Andrea points out that, “The lagoon mixes fresh and salt water, because it connects to the sea and to various streams. We have been given permission to fish in Rocha and other lagoons. I got out on the boat at 3 or 4 in the afternoon to lay my nets. I return home and the next day I am up at 4 in the morning to go and pull in the fish.  We then remove the fish from the nets and take them inside for cleaning and filleting. The workday often ends as late as 5 or 6 in the afternoon when customers come to buy the catch for the day”.

She is a member of the Association of Coastal Lagoon Fisherfolk (APALCO), following in the footsteps of her parents. APALCO operates as a cooperative focusing on species such as shrimp, sole, sea bass, silverside and blue crab.

Andrea explains that, “Our community protects our resources. We do not plunder the fish recklessly; that is not how we operate. We never fish in the streams, for example, because the fish go there to spawn. We only catch the larger fish from the lagoon. The nets of anyone caught fishing in the streams are immediately seized by the authorities”.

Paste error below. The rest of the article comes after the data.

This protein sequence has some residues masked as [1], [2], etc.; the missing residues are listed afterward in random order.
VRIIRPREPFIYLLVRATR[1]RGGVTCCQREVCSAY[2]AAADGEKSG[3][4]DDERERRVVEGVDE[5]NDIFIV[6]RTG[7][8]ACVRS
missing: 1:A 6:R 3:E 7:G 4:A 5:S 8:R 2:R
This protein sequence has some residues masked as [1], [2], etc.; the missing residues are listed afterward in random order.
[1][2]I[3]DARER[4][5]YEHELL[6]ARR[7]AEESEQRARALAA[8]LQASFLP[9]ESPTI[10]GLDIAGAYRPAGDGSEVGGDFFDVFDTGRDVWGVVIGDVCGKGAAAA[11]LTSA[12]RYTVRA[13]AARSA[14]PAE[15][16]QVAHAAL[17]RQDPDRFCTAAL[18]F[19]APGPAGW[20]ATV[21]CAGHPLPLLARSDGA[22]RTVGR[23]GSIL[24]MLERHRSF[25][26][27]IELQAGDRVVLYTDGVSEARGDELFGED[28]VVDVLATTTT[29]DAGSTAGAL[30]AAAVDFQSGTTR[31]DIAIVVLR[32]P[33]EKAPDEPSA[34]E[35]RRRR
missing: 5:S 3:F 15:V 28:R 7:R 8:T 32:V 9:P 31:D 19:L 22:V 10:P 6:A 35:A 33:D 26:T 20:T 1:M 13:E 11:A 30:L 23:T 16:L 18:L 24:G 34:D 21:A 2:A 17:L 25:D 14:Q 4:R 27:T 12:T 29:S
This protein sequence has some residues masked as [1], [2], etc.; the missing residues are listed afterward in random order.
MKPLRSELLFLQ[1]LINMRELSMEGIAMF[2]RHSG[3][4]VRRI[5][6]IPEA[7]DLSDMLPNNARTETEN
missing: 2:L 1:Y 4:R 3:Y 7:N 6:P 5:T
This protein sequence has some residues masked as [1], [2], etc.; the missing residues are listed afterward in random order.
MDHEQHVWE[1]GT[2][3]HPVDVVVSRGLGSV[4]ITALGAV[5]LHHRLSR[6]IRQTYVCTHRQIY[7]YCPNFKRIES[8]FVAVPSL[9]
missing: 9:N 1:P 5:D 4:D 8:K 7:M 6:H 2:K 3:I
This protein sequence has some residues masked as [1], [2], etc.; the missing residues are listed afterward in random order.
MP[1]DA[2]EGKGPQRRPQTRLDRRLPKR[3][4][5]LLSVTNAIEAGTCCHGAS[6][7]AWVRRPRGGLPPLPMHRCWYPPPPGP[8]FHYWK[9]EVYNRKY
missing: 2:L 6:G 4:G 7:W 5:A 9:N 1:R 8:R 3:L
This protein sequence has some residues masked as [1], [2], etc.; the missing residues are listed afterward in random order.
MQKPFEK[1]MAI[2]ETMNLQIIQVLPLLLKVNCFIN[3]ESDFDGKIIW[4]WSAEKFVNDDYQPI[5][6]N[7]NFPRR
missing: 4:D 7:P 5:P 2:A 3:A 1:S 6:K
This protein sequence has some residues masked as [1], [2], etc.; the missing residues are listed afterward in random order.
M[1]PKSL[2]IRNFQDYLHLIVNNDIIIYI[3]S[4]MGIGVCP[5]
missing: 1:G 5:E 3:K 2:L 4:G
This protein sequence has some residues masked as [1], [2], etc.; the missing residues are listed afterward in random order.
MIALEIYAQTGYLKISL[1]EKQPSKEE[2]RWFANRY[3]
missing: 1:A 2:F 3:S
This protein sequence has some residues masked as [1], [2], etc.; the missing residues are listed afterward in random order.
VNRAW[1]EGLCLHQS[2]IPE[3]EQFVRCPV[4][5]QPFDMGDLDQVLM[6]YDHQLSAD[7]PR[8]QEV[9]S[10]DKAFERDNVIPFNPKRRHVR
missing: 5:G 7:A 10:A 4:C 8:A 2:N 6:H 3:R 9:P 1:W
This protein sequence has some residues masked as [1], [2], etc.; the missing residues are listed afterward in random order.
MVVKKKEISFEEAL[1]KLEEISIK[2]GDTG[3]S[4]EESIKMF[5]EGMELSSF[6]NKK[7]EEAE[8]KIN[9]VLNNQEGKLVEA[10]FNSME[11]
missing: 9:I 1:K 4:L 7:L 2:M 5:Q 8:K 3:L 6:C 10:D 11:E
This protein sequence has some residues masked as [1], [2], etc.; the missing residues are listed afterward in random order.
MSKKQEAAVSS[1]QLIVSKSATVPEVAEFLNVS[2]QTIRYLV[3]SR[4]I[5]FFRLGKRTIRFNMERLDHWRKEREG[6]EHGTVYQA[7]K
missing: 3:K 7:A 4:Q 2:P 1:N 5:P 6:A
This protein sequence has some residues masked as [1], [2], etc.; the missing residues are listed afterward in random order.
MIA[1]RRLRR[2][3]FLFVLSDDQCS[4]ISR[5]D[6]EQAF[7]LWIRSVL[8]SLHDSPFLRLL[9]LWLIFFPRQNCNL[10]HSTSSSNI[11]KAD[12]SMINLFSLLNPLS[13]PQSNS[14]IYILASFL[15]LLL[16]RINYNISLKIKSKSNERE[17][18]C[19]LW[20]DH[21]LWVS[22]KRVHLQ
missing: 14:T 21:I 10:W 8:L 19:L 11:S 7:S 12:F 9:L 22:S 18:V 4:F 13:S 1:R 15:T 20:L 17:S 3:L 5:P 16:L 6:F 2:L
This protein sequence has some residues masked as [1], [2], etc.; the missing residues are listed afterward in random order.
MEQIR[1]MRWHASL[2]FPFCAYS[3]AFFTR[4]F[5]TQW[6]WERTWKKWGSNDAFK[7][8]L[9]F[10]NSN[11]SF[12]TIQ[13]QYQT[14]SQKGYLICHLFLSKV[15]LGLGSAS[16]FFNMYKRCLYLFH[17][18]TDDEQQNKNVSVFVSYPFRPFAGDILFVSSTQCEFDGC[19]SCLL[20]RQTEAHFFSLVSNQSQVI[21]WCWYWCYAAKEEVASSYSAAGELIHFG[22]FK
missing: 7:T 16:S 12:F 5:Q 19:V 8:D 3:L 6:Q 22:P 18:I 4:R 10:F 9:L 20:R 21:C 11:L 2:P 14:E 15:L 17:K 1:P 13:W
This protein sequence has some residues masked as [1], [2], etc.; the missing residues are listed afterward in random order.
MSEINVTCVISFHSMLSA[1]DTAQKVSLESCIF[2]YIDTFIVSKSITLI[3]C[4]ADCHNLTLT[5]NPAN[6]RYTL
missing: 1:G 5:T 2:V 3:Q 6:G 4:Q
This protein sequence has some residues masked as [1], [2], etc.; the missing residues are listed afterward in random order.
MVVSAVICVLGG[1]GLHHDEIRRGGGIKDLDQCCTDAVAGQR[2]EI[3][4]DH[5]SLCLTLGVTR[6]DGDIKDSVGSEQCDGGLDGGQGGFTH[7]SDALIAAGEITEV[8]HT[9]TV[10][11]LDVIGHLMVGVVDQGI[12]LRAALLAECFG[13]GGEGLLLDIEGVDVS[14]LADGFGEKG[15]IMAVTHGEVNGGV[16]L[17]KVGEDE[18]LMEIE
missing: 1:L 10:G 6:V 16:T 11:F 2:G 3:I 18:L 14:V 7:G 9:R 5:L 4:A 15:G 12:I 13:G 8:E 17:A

Given their desire to grow and develop, Andrea and eight other women opened the Cocina de la Barra restaurant seven years ago. During the summer the restaurant serves more than 100 customers a day, which for the ladies represents a dream come true.

She recalls that, “It was difficult for us to make up our minds and begin. We always wondered what people would say if it failed. We were very afraid of failure, but we took a chance, and we did it. That is why I encourage all women involved in food production to have courage. Don’t sit and wait for someone to come and help or push you. Be brave and fight for what you want because the world needs us, and I am convinced that this activity has a future”.


“I learned the job little by little, from a very young age and at 16 I realized that I could do it’, recalled Andrea Ballestero.